Problem statement: BUGLIFE

Look at it as a graph, with bugs as vertices and interactions as edges. Check whether the graph is Bipartite or not. (A million ways to do that, coloring is one of them).

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# Spoj Editorials

## BUGLIFE – A Bug’s Life

## FRNDZND – Friend Zoned

## ARMY – Army Strength

## ABSYS – Anti-Blot System

## ADDREV – Adding Reversed Numbers

## CODCHESS – Naya Shatranj (New Chess)

## FCTRL2 – Small factorials

## RANJAN02 – Tower Of Hanoi – Revisited

## BTCODE_D – Maximum Profit

## ABSP1 – abs(a-b) I

by Piyush Kumar

Problem statement: BUGLIFE

Look at it as a graph, with bugs as vertices and interactions as edges. Check whether the graph is Bipartite or not. (A million ways to do that, coloring is one of them).

Problem statement: FRNDZND

There are some things you should know about xor:

a ^ a = 0

a ^ a ^ a ^ a .. even number of times = 0

a ^ a ^ a… odd number of times = a

L and R will give you a continuous segment of the array and you have to find all possible subsets. Suppose the elements in the contiguous segments are a and b.

Subsets: {} , {a}, {b}, {a,b}

so result = (a) ^ (b) ^ (a^b)

In the above expression a occurs even number of times and so does b so the result is zero. This can be extended for contiguous segments of length > 2 also.

So the only queries for which the result wont be zero are segments of length 1 i.e. when l=r and the answer is array[l].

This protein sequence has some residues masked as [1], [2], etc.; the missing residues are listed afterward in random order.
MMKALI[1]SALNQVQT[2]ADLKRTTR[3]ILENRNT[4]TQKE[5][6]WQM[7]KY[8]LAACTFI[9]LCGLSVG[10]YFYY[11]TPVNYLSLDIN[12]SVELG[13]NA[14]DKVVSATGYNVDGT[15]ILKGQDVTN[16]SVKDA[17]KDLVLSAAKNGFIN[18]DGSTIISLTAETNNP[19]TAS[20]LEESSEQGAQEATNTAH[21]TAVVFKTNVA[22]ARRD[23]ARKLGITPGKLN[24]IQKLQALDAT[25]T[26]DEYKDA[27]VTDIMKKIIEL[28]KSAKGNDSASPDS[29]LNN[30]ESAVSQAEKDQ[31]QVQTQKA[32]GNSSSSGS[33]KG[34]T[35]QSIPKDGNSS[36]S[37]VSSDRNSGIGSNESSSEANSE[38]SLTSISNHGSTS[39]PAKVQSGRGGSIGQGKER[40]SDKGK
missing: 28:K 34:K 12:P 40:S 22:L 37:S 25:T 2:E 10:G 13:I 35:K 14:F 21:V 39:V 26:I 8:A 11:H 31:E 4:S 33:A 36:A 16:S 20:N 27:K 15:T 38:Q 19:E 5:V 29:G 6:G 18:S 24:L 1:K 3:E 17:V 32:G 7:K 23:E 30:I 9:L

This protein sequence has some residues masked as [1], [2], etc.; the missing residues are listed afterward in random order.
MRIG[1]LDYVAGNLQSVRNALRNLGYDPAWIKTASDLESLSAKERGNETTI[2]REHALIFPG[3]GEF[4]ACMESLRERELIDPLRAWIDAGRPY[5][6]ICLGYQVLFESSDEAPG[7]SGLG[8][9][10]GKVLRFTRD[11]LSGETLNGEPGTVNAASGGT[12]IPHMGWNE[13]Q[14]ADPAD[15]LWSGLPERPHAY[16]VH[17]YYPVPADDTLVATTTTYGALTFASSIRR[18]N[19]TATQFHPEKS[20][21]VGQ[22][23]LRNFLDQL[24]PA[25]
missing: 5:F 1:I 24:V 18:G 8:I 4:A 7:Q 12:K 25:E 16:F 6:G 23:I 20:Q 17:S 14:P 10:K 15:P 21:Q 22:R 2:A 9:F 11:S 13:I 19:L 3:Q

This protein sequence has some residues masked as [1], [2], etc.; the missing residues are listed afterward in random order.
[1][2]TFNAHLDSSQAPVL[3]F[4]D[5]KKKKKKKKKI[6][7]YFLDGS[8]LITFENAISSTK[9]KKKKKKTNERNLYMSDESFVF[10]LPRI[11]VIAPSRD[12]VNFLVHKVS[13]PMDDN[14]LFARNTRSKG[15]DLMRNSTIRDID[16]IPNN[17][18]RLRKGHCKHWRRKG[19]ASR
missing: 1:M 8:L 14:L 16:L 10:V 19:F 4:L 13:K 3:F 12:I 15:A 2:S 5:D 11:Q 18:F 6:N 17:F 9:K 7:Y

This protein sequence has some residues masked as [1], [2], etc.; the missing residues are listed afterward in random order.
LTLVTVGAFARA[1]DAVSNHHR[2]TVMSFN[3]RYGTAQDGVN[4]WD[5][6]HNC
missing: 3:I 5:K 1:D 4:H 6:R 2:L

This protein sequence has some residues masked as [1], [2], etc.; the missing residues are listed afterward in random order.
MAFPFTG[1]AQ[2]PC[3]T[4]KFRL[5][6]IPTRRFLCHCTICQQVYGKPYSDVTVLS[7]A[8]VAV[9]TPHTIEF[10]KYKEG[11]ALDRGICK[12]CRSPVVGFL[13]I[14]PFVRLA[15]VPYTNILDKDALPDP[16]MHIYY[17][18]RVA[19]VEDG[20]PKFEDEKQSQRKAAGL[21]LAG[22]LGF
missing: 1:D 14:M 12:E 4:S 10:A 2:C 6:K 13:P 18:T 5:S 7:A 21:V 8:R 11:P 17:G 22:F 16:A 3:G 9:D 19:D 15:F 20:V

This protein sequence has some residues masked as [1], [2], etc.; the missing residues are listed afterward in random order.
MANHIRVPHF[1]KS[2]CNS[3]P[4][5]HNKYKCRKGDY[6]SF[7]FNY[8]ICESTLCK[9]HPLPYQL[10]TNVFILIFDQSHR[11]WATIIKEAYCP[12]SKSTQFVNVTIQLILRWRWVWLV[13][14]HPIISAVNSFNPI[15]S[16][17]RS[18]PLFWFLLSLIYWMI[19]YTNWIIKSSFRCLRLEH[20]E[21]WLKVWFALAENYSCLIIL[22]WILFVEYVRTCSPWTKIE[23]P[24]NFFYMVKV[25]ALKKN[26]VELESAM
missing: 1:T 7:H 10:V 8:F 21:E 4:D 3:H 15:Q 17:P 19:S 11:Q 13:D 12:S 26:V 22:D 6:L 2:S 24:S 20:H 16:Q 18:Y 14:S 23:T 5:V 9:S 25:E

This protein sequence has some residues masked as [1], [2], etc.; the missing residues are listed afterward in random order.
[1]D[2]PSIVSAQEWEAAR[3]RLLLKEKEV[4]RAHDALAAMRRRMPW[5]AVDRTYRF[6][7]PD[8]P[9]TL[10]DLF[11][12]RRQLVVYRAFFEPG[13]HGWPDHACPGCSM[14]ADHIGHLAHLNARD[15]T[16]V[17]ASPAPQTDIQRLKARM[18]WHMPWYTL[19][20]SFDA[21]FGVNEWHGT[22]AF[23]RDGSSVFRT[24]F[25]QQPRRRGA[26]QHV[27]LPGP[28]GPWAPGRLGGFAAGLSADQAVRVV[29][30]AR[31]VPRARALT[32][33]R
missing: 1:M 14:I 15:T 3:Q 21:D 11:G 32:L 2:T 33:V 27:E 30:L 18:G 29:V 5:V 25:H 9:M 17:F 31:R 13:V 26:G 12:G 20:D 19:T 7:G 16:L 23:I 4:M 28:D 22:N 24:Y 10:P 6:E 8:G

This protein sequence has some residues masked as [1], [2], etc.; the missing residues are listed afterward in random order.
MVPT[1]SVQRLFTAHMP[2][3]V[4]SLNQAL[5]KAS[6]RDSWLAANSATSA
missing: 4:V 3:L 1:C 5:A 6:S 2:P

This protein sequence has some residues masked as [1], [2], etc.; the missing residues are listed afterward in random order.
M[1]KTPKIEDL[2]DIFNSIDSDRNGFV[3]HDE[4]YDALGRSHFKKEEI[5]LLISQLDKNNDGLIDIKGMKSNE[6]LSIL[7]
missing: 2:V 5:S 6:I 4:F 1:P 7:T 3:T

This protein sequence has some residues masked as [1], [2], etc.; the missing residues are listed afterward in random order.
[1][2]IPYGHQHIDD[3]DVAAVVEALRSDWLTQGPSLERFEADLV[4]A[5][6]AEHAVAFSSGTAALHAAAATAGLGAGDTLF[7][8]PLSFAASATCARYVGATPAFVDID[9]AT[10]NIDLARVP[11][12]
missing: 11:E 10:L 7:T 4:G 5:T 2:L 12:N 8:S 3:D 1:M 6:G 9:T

Problem statement: ARMY

As the weakest monsters are killed. The one who has the strongest monster will win. Just find out the team that has the strongest monster (monster with maximum strength).

Problem statement: ABSYS

Go through the string from left to right. Pick out the number which contains the words ‘machula’. The other two numbers can be used to find out this number using the equation. Replace the old number with the new number. Done!

Problem statement: ADDREV

I bet you a 1000 dollars to find me an easier question than this (except for Life, Universe and Everything). Just reverse both the given numbers. Add them and reverse the result. You are done.

Problem statement: CODECHESS

This is a simple pen and paper observation problem. For all odd sizes of the ‘maidaans'(chessboards) A will win and B will win in rest of the cases.

Problem statement: FCTRL2

**N! = N * (N-1) * (N-2) ….. * 1**

Use a language which provides Big Integer library.

Problem statement: RANJAN02

The idea is to come up with a recurrence. Solve for smaller n using pen and paper untill you arrive at the following recurrence:

**ToH (n) = 3 * ToH(n-1) + 2**

Problem statement: BTCODE_D

This problem should not make you sweat.

A[i][j] – number of waiters in ith restaurant at time slot j

B[i][j] – number of customers in ith restaurant at time slot j

C[i][j] – price each customer is willing to pay in ith restaurant at time slot j

As one waiter can serve one customer total price at time slot j in ith restaurant can be

C[i][j] * min( A[i][j], B[i][j] )

You will have to find the maximum of this price for each restaurant and add them to give the answer.

In short, calculate:

∑ max( C[i][j] * min( A[i][j], B[i][j] ) ) for all i.

Problem statement: ABSP1

This is a pen and paper problem.

Suppose you have 4 elements. a1, a2, a3, a4;

Sum = (a1-a2) + (a1-a3) + (a1-a4) + (a2-a3) + (a2-a4) + (a3-a4). All sums are positive because the array is in non decreasing order.

This sum can be rearranged to give:

Sum = 3 * ( a1 – a4 ) + 1 * ( a2 – a3 )

In general this can be written as:

sum = (n-1) * ( a[1]-a[n] ) + (n-3) * (a[2]-a[n-1]) + (n-5) * (a[3]-a[n-2]) …….and so on.

I don’t think there is anything left to explain. Move on.